Peter has spoken of Jerusalem’s sins against Christ (v22,23,36) & God’s vindication of him (v32, 33). Many now respond with an anxious cry (v37), to which Peter replies with a call to repent (v38). They must turn back to God for forgiveness, joining Jesus’ people through baptism. Christ will then grant them the gift which baptism points to: the Holy Spirit. In verses 1-3 the ascended Christ baptised his people in the Holy Spirit, the outcome of which was the Spirit permanently dwelling in them (v4). Ever since, any who repent and are baptised into Christ, receive the Spirit within. So Peter preaches this to the crowd, pressing it on them with urgency. Time is limited! This generation (v39) needs to act before God’s trouble strikes them (Lk 11:50,51;19:44;21). God is calling them; soon he’ll move on to call to those far away. So the people need to act, lest they will find themselves like the rebel generation of Israelites who died in the desert (v40; Dt 32:5).
In God’s grace the response to Peter’s preaching is large, with 3000 baptised in Jerusalem’s pools that day (v41). But how should this enlarged group of believers now organise themselves? Well, Peter has brought to mind the Exodus generation and, in positive ways, these believers are an echo of them: they are Israel reborn, fleeing trouble, through water, guided by the Spirit to a new life (Ex 13:17-14:31). So they adopt a lifestyle similar to old Israel on her great journey. Not that they leave Jerusalem (that will come later) but they build a communal life like that of the ancient desert camp-site. Firstly, at the heart of their new life is Jesus’ teaching brought to them by the apostles (v42), just as God shaped the Israelites through the laws he gave via Moses. Secondly, they share a common purpose with their lives overlapping like never before, a fellowship which reminds us of the united hoards leaving Egypt. Thirdly, just as the Israelites dined upon God-given manna, so the believers break bread together, knowing their lives are now sustained by Christ, the bread of heaven (Lk 22:19; Jn 6:51). Fourthly, they pray together showing their utter dependence upon God. This is in contrast to the lost generation who complained about God and sought help from elsewhere (Nu 11:1-10). So in these four ways, the believers form a community of safety in the heart of Jerusalem, which has a profound impact upon the city (v43). Ancient Israel was feared at times, but this renewed Israel seems even mightier as the apostles perform miracles in their midst. The believers are like a holy place filled with the power of God.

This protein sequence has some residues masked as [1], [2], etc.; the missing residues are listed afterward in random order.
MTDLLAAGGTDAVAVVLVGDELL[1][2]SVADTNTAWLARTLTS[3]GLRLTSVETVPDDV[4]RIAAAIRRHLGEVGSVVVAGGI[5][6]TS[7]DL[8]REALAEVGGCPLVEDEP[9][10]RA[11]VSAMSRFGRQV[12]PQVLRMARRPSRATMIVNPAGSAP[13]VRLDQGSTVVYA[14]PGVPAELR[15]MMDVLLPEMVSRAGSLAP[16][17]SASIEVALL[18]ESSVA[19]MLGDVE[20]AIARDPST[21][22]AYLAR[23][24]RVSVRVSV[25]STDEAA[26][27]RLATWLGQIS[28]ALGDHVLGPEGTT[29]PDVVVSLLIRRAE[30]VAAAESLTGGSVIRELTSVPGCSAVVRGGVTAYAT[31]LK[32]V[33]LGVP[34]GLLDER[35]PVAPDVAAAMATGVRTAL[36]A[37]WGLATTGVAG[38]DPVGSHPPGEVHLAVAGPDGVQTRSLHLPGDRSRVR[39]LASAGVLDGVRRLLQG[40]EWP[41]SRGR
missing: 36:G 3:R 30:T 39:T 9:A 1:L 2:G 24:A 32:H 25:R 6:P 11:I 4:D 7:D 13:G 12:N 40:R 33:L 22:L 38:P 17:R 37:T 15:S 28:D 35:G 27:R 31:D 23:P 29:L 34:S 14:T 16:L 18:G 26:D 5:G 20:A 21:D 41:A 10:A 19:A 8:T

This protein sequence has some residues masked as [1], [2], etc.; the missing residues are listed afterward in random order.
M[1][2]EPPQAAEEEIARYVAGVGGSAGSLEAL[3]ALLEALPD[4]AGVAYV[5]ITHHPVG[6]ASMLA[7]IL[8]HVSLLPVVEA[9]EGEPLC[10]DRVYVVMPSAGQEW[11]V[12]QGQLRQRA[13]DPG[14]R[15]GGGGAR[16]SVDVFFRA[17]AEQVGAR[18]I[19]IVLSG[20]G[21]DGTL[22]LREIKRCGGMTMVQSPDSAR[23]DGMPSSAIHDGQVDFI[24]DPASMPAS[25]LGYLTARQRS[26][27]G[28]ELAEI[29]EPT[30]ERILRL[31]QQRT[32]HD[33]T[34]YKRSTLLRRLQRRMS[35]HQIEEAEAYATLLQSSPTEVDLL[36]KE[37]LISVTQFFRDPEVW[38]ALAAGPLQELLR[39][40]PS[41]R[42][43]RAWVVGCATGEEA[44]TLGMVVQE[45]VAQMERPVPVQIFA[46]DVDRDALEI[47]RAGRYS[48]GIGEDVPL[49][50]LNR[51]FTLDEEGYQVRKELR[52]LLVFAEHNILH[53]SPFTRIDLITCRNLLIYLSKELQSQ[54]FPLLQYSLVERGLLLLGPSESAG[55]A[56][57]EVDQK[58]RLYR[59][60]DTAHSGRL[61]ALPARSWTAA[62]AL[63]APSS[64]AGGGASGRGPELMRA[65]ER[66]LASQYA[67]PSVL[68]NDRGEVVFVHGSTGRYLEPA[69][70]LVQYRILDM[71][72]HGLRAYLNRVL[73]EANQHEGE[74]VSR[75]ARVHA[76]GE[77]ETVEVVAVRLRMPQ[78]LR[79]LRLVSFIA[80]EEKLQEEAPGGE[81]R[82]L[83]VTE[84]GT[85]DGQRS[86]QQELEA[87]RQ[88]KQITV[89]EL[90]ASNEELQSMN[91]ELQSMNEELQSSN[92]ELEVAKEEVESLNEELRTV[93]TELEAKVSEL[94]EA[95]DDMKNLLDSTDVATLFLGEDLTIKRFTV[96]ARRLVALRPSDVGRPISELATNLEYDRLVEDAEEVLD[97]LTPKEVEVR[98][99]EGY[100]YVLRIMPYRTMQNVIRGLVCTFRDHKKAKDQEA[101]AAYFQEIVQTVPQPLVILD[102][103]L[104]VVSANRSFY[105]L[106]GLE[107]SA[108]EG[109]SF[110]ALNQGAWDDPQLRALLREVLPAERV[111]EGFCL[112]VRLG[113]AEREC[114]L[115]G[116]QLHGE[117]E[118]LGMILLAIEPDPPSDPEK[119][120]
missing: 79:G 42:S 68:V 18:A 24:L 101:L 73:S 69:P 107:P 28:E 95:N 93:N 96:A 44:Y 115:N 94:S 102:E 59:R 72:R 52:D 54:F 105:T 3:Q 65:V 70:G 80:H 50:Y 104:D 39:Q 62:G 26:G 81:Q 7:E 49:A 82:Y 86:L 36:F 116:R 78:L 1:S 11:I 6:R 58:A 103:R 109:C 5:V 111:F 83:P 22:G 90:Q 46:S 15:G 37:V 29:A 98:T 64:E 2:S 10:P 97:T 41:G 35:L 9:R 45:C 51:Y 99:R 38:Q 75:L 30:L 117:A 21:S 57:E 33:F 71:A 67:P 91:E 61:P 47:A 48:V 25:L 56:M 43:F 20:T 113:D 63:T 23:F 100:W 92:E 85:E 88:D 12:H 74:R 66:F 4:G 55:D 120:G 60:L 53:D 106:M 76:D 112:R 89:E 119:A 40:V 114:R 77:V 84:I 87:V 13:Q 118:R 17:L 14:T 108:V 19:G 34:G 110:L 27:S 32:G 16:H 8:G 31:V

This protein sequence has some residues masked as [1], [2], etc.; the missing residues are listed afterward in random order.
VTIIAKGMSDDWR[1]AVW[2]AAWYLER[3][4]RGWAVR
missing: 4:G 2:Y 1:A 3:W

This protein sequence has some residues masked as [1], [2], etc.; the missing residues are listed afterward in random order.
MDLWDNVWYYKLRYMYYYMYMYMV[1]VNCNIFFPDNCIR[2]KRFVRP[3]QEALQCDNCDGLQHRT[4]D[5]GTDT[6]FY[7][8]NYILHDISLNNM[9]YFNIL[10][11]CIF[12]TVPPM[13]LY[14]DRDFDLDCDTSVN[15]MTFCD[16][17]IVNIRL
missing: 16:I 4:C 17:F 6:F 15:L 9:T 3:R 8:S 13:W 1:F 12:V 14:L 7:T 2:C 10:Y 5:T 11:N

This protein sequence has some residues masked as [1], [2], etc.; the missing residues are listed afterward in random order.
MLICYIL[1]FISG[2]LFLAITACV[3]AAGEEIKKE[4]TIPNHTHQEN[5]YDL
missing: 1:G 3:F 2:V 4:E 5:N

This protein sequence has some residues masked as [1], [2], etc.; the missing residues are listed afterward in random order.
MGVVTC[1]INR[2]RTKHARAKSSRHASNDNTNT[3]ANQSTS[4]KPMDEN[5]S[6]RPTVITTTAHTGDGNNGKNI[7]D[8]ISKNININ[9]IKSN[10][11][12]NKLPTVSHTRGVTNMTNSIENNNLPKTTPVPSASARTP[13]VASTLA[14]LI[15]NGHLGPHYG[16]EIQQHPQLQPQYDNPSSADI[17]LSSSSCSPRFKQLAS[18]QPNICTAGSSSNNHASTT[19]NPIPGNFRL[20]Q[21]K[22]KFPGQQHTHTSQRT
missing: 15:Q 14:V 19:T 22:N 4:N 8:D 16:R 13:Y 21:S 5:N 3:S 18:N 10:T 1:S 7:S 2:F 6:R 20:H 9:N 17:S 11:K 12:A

Yet though it inspires awe, the community’s loving unity (v44) is also deeply attractive. Jesus said not to depend upon worldly possessions (Lk 16:10-15) and the believers put this into practice, selling stuff to share resources (v45). Also, since they are a living temple (2Co 6:16) they meet regularly at the temporary temple (v46; Lk 21: 5,6). However, more of their shared life is out in their homes, where they eat together in happy sincerity, full of delight in God (v47). As they live out this life for Christ, he draws more folk to join them. Of course, this set up will change in coming chapters as the group matures and faces new circumstances, but it still inspires us. We too need the apostles’ teaching to shape our church life. There’s always a need for fellowship, in which we stand together and support one another. Shared meals build solidarity, especially when we feast together on Christ (Lk 22:19). Prayer is key, helping one another to cling to the Lord.